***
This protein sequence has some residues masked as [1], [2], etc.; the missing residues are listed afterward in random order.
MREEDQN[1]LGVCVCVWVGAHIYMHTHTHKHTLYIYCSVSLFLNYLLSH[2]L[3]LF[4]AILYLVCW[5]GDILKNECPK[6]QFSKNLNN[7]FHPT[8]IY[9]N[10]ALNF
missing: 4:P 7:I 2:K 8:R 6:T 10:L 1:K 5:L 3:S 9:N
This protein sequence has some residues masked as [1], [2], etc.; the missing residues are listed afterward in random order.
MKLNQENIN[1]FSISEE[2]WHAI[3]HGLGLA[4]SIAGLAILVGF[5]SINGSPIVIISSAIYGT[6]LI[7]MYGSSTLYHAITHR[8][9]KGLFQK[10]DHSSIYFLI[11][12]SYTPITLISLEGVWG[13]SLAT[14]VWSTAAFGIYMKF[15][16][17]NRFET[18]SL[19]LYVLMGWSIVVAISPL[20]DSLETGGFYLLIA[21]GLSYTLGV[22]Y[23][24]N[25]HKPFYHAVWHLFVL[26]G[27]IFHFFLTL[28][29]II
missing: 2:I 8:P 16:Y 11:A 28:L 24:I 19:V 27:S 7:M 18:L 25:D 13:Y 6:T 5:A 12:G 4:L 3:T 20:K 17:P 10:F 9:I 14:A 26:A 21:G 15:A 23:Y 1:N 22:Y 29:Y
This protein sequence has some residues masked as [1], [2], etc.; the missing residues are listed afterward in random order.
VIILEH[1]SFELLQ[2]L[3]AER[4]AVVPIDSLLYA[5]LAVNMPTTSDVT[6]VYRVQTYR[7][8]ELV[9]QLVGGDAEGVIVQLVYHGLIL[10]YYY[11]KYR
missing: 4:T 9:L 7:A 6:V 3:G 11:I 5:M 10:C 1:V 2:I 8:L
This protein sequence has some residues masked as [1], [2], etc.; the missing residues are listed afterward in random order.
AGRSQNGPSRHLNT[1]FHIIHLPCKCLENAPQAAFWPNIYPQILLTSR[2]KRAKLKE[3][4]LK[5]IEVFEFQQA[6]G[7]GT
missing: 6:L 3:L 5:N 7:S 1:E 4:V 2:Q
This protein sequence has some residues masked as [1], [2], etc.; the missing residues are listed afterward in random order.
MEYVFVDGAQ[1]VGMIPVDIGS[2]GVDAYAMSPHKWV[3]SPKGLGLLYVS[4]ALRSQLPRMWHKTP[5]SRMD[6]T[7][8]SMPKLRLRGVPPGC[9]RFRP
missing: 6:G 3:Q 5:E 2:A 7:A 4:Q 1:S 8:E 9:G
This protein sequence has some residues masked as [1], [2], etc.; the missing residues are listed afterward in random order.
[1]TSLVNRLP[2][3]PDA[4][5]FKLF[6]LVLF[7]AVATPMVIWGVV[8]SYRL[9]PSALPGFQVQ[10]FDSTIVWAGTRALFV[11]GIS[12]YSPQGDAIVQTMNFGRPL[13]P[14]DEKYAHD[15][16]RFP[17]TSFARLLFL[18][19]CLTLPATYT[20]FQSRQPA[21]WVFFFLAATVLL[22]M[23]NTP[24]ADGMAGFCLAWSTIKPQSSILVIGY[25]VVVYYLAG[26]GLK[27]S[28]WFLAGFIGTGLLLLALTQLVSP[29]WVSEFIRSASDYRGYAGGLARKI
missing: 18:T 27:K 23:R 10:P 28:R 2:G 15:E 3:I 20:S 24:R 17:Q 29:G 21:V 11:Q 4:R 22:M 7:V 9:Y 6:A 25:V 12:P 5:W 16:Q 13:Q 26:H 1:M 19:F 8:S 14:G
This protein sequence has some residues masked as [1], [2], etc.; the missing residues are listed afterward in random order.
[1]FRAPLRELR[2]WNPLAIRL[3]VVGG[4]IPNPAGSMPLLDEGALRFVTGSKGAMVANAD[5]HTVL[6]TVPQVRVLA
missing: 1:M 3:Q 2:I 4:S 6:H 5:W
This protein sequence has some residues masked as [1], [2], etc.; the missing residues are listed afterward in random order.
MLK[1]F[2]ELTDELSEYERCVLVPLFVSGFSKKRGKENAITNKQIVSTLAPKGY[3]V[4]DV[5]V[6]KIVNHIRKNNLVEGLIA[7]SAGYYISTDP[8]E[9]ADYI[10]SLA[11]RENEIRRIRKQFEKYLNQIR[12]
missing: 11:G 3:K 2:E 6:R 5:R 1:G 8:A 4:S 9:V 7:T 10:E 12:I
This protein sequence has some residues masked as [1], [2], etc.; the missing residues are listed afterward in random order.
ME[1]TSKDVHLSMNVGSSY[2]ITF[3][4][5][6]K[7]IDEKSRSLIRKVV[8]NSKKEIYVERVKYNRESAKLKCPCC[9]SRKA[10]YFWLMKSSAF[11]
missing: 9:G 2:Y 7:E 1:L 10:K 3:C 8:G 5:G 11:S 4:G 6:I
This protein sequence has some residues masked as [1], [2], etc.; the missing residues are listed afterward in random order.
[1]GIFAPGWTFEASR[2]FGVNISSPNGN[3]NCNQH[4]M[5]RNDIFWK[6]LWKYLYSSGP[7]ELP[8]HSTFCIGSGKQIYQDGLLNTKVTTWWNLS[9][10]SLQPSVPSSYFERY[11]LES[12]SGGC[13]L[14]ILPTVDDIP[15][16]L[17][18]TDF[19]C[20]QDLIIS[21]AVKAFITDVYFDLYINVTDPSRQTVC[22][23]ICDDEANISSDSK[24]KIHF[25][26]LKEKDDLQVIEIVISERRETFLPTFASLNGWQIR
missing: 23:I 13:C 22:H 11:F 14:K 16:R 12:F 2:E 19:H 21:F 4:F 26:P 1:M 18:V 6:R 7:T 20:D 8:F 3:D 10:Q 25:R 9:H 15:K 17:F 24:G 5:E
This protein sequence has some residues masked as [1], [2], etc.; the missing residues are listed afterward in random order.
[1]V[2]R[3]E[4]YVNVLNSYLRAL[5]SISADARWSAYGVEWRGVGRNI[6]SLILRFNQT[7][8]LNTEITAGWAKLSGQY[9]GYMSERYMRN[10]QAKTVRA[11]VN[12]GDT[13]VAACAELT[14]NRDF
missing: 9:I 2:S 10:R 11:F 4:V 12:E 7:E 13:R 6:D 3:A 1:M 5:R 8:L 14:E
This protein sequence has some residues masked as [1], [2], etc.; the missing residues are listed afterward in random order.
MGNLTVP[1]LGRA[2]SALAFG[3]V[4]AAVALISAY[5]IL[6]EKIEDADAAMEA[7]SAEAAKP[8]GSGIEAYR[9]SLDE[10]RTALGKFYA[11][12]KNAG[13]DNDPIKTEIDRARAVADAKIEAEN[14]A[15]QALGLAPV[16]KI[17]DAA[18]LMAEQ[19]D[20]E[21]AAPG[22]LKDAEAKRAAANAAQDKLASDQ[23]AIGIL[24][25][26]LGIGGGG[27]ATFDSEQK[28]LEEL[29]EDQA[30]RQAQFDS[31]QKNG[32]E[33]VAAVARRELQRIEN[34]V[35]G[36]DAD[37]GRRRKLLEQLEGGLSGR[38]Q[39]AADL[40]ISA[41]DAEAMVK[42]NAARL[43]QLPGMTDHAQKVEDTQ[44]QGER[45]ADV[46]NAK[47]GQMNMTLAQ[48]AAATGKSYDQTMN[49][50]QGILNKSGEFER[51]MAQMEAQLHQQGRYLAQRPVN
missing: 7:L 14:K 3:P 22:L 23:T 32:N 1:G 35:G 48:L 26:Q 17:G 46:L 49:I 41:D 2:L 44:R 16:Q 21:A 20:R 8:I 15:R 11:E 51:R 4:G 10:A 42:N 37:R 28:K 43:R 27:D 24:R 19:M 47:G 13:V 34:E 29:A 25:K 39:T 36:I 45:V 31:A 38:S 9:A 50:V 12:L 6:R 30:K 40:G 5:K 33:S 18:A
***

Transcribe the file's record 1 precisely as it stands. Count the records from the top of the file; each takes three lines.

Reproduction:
This protein sequence has some residues masked as [1], [2], etc.; the missing residues are listed afterward in random order.
MREEDQN[1]LGVCVCVWVGAHIYMHTHTHKHTLYIYCSVSLFLNYLLSH[2]L[3]LF[4]AILYLVCW[5]GDILKNECPK[6]QFSKNLNN[7]FHPT[8]IY[9]N[10]ALNF
missing: 4:P 7:I 2:K 8:R 6:T 10:L 1:K 5:L 3:S 9:N